Ha'Emet, Or the Truth I Learned From You In Good Faith

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My mother is an atheist, any notion of God

obscured by the weight

bearing down on her bent back,

obscured by the burn

from the crack of the whip,

down her spine

neurons firing,

incomplete—

they can't reach their destination.

 

A benevolent God wouldn't do this.

 

He wouldn't take the human body

and turn it in on itself, eating away at itself,

for He created it himself, and he said it was good, right?

He wouldn't take her legs and wrap them

in the resounding silence of questions

unanswered, apathy and inertia of a nation

an incapacity for collective action,

she is Atlas, holding up the world.

Holding up the weight of everyone else's faith

that she was chosen to bear arbitrarily

but cannot share—

I guess that's why she always seems so tired.

 

He wouldn't steal away her livelihood,

her autonomy, my childhood,

Wouldn't render us immobile, make us

perpetually paralyzed,

me pathologically petrified

to move forward

for fear of leaving her behind, no—

a benevolent God wouldn't do this.

 

So how ironic that she's

the reason I believe.

If I told her, she'd answer,

how can you put faith

in the word of a book that says

to stone rebellious children,

to burn gays, lepers, dissenters

at the stake, to never let a woman stray

lest heaven forbid she become impure

without a guiding hand on her shoulder—

in the word of a God who punishes

me for the sins of my father—

how?

 

But I don't have to live by Leviticus,

the ideology of Deuteronomy,

I'm not a textualist, and

these don't exist in isolation.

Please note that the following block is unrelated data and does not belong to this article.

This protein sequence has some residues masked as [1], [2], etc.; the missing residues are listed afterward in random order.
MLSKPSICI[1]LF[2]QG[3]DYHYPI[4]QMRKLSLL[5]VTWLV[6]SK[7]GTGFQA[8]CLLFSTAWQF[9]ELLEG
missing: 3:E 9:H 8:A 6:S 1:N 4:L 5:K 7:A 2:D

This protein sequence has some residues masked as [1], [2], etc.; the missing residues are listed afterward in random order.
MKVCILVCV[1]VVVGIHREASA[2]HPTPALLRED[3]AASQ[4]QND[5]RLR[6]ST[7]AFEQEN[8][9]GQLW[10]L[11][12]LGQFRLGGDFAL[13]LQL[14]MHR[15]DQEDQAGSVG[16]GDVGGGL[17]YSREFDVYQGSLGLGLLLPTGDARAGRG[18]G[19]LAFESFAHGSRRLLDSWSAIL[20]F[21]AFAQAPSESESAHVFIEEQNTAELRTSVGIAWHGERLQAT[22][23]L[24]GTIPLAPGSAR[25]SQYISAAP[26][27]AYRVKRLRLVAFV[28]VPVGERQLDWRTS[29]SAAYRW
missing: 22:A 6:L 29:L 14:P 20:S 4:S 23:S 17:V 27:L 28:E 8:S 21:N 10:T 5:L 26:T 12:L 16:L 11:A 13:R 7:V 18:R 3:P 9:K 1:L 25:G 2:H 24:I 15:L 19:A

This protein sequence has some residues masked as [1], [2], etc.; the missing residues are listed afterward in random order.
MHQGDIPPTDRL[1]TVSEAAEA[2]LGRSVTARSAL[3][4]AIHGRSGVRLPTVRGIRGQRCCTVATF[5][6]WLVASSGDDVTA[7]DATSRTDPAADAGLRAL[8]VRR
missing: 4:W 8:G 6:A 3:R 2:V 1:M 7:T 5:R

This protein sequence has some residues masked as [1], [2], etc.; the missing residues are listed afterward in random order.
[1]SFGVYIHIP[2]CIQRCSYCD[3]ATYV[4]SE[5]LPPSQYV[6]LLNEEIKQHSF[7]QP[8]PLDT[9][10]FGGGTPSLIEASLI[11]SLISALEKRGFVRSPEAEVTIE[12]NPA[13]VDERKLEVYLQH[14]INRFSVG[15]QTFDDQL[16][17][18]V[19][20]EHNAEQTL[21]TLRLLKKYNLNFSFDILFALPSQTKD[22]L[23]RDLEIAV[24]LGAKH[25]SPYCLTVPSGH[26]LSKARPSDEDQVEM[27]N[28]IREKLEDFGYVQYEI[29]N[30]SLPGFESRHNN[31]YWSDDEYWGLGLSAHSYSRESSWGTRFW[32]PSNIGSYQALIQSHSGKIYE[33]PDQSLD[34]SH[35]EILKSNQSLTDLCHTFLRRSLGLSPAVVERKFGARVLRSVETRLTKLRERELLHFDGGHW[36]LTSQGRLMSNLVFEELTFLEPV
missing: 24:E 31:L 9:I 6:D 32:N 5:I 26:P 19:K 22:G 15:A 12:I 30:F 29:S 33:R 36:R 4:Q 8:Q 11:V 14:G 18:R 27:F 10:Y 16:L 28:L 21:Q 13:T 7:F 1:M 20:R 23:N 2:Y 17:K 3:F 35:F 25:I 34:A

They are voices out of many.

I don't hear archaic commandments

born out of a time when things were different,

when you couldn't compare are value systems—

I can't convince people who won't listen

to that.

 

But I can tell her that in my temple, I hear

Lech-lecha mimoladtecha el-haeretz asher arecha.

Go from your homeland, to a land that I will show you.”

I hear, L'shanah haba'ah b'yerushalayim.

Next year in Jerusalem.”

I hear go, but don't forget from whence you came,

don't forget who paved the way,

as you leave behind a city skyline

to find yourself in the snowy midwest.

 

I can tell her that, in my temple,

I hear the voices of Ruth and Esther,

the wisdom of the Song of Songs.

I hear “I charge you, O daughters of

Jerusalem, not to give your love

away until it is ready.”

I hear live, but live steady—

even if your gait isn't.

I hear don't be ashamed of your identity—

even if it makes you different.

I hear live with unabashed integrity,

an open heart in the face of misfortune.

I hear value your community,

no matter how small or strange,

I hear always be a voice for change

with your eyes ever on the horizon.

Be better than the generation before you,

and teach your children what you lacked then.

 

And so I put my faith not

in the word of a book, but

in the heart of a living document

that aims to explain identity.

An identity that began before a dream

of a dream of a distant time, that survived

oppression, prejudice, exile,

Exodus, and mass genocide.

An identity that could not be exterminated,

refused to be terminated or lost in our Diaspora.

 

Not burned away by the multiple sclerosis,

It seeps from under the floorboards

of my apartment, lights sparks in

my memories, seeds left to grow

throughout the days

of my childhood, teaching me

resilience, spirit, community, tenacity.

 

I was raised with all

the evidence I needed

to believe in

something.

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